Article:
Take the 2-minute tour ×
Mathematica Stack Exchange is a question and answer site for users of Mathematica. It's 100% free, no registration required.

This question mentions "x := x = trickery".

What does defining a function as f[x_] := f[x] = ... do and what is it good for?

share|improve this question
8  
You can also search for "memoization" both here and on SO (StackOverflow) Mathematica tag, to get many examples where this construct is used. –  Leonid Shifrin Mar 6 '12 at 16:26
6  
In short, it means "when x is called, evaluate x = ...". This way not only do you get x back but you also store the value. If you do only "x := ..." then x will remain unassigned. –  Timo Mar 6 '12 at 18:51

5 Answers 5

It's ... oh, why not let the docs speak:

tutorial/FunctionsThatRememberValuesTheyHaveFound

(in Doc center)

Edit

You may also find additional information by searching for "memoization" on this site. This has always been a great trick to avoid having to re-evaluate the result of a computationally intensive function call. In the above link, it is also used to do recursion.

I'll try to explain things without the added complication of recursion: The basic idea is that when you define a function using

f[x_]:= x^2

you are using x as the name of a pattern playing the role of a dummy variable. The := (meaning SetDelayed) has the property of leaving whatever is on the right-hand side unevaluated until it's needed, and this happens when a pattern matching the left side is encountered, say, f[4].

To make Mathematica remember things, you can't assign a value to a pattern, so you would normally say

f[4]=16

Now such definitions are found by Mathematica before it looks for matching pattern definitions such as f[x_]:=x^2 above. So in other words, if I type f[4] after having executed the above two lines, my "function definition" doesn't actually have to be used at all because the system already knows the result for the specific value 4.

The memoization trick now combines the above lines, which would lead to

f[x_]:=f[x]=x^2

The right-hand side of SetDelayed is now telling us to take whatever was passed in through the dummy variable x and assign this to f[x] using Set (the = sign). The result of that last operation is that a "non-pattern" f[x] with a specific new value of x has been defined for later use, and the value that got assigned to that is also returned as the replacement for the pattern f[x_] (i.e., the function value in the initial function call).

Whenever a new x is passed to f[x], we now get a new "permanent" definition added to the memory so that the function (the pattern) doesn't need to be evaluated again for that x.

It's best to play around with this yourself by defining a function along the lines above, and then periodically checking what Mathematica knows about your function by typing ?f.

share|improve this answer

It is a simple way to implement Memoization. The trick is that if you define a function as

f[x_]:=f[x]=ExpensiveFunctionOf[x]

then when you for the first time call e.g. f[3], it will evaluate as

f[3]=ExpensiveFunctionOf[3]

which will evalulate the expensive function, and assign the result to f[3] (in addition to giving it back, of course). So if e.g. ExpensiveFunctionOf[3] evaluates to 7, it will assign f[3]=7.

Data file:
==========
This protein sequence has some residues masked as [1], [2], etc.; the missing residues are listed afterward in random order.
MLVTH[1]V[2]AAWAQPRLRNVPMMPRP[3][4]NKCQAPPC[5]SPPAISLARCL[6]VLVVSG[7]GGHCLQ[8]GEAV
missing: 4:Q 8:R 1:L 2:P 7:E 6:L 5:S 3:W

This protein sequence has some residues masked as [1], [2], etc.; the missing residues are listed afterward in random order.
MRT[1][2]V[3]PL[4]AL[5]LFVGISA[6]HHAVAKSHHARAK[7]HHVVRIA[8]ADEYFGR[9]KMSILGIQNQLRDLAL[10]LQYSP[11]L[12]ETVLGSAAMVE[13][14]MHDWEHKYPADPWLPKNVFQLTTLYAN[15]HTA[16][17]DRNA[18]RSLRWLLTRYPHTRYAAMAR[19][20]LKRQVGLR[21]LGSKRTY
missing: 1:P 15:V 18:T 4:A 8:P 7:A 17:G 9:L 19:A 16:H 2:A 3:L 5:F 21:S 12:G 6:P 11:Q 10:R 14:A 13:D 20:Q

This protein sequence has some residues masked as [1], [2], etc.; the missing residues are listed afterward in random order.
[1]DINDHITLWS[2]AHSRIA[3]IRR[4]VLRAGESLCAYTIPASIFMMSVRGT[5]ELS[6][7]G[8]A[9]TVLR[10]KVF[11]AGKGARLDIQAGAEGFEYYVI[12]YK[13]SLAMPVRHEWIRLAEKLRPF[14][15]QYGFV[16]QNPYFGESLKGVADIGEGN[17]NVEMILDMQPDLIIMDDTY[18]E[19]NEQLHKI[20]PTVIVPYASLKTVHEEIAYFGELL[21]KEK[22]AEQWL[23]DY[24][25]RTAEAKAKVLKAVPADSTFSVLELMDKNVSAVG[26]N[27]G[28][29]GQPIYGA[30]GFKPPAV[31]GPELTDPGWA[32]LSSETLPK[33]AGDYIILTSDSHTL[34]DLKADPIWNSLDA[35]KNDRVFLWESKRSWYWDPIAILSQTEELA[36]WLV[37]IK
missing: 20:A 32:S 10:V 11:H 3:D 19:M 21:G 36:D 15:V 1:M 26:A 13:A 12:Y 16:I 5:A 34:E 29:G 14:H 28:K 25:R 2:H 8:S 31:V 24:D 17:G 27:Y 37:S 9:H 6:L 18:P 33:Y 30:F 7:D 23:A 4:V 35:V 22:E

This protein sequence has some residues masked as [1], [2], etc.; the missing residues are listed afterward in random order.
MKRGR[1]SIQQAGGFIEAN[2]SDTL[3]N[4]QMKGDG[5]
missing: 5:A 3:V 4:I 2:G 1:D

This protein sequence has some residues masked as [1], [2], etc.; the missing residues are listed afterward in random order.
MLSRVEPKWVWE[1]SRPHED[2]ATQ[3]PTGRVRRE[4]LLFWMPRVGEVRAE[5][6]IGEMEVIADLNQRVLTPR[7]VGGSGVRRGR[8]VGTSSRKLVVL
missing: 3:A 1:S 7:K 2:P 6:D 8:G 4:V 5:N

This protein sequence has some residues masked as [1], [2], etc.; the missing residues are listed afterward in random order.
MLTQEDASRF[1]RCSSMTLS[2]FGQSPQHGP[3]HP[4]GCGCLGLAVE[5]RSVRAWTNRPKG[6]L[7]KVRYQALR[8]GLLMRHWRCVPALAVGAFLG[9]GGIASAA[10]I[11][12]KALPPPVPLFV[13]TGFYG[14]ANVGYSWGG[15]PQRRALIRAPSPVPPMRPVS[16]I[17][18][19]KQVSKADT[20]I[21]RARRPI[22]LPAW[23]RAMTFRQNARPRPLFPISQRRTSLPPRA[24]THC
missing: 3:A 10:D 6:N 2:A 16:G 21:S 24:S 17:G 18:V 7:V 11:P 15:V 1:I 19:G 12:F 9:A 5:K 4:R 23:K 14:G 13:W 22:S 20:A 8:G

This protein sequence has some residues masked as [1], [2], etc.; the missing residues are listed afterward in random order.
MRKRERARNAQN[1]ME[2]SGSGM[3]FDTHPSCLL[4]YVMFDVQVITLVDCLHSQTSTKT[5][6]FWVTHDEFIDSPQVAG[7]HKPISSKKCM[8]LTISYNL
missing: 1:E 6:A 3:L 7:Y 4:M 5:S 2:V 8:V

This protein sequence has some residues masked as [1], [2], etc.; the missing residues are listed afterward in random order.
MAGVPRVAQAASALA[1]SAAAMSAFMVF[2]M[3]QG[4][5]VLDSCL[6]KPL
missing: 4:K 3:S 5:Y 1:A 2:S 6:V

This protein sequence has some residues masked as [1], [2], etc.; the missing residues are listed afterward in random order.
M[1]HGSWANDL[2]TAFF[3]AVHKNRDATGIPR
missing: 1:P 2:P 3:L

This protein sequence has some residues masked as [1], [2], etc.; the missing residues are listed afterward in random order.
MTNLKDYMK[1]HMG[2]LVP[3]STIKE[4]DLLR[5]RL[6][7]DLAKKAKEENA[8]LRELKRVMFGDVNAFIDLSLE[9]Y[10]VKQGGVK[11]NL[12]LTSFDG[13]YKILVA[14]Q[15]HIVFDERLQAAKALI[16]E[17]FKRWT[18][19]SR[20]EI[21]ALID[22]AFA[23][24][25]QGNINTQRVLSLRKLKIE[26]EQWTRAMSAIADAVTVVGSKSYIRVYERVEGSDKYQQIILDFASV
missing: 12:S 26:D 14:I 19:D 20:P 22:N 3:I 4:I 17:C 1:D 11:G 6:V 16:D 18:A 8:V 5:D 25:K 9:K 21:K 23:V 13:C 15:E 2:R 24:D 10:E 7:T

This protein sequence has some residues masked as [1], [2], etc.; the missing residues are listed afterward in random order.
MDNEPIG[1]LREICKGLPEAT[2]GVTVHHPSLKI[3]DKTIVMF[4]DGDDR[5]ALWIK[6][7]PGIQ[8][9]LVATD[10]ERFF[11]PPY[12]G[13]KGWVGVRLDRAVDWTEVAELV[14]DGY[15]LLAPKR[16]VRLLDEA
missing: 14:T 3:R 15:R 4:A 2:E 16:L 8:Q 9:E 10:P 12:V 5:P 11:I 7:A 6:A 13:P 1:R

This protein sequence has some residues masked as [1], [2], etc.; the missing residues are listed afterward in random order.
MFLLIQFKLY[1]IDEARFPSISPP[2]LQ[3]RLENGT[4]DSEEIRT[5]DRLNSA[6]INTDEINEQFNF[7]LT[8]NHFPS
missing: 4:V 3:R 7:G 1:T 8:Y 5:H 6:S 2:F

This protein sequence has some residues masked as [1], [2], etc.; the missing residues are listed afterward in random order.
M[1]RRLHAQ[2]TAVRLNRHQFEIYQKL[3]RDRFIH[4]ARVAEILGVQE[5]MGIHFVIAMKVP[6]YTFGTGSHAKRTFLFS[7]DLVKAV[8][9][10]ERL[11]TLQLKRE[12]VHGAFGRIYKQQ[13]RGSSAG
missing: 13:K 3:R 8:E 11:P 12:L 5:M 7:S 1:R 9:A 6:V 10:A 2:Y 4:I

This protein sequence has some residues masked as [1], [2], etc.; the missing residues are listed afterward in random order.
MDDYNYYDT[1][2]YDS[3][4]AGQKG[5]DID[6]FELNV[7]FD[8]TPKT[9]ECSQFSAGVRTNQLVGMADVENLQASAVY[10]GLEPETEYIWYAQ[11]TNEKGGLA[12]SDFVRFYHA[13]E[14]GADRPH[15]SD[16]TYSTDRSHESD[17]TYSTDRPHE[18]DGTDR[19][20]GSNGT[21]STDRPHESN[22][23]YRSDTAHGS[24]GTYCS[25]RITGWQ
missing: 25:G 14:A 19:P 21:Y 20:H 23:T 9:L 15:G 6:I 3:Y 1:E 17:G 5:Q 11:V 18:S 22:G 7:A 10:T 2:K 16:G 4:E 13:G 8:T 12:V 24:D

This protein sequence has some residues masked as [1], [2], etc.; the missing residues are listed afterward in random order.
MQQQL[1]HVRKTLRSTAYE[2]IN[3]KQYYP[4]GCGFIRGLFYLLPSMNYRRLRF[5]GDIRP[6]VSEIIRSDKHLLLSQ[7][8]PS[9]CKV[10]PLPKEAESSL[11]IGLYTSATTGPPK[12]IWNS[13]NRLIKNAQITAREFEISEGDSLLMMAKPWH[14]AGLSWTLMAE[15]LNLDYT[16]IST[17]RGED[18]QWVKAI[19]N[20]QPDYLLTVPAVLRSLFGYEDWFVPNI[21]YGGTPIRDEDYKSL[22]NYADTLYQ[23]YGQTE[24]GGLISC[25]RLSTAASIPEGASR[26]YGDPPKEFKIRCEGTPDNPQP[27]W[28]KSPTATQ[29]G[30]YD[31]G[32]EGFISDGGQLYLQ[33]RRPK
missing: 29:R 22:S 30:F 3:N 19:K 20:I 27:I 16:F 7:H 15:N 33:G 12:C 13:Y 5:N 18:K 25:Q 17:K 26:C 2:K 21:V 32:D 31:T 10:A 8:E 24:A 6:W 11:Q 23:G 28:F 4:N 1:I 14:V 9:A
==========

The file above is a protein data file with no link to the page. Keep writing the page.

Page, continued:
The next time you call f[3], it will find that newly created definition of f[3] and use that in preference to the general rule. This means it will return the value 7 without calculating ExpensiveFunctionOf[3] a second time.

share|improve this answer

It also has another practical side. If you have a random function, which

  • you only want to evaluate once, but
  • you don't know where exactly it will be evaluated or
  • you want to declare it before the parameters it depends on are defined, and
  • you want it to be the same after the first evaluation, for any subsequent call,

you can use the memoization trick:

initPopulation := initPopulation = InitializeRandomPopulation[args..];

(* lots of computation *)
(* the above *args* (on which the function depends!) are defined only now *)
(* and finally we got to the part where we compute the initial population *)

pop1 = initPopulation

(* use the very same initial population again and again... *)

pop2 = initPopulation 

...
share|improve this answer

Memoization is perhaps the most common application, but it is not the meaning of that construct.

More generally it is a construct for a function that redefines itself. This has many uses beyond memoization. Consider this function:

f[y_] := (f[y] = Sequence[]; y)

It is used to remove duplicates in a list. When the function is first called with a particular argument (expression) it redefines itself, only for that argument, to Sequence[]. The next time it is applied to that expression it therefore resolves to Sequence[] (because the more specific definition has priority) and the expression is effectively removed. (Of course it must be reinitialized between lists unless you want to remove duplicates globally.)

f /@ {3, 5, 2, 3, 2, 4, 3}
{3, 5, 2, 4}

You can also write a function that changes its behavior after the first use.
Note the different pattern name to avoid conflict.

g[x_] := (g[y_] := y - 1; x + 1)

g /@ {1, 2, 3}
{2, 1, 2}

This can even be nested deeper:

g[x_] := (g[y_] := (g[z_] := z + 4; y - 1); x + 1)

g /@ {1, 2, 3}
{2, 1, 7}

A note regarding syntax

When using this construct for memoization it is often nice to use a named pattern for the entire left-hand-side, because it is:

  • more concise
  • less prone to error (less code to retype)
  • a convenient label for purpose of the construct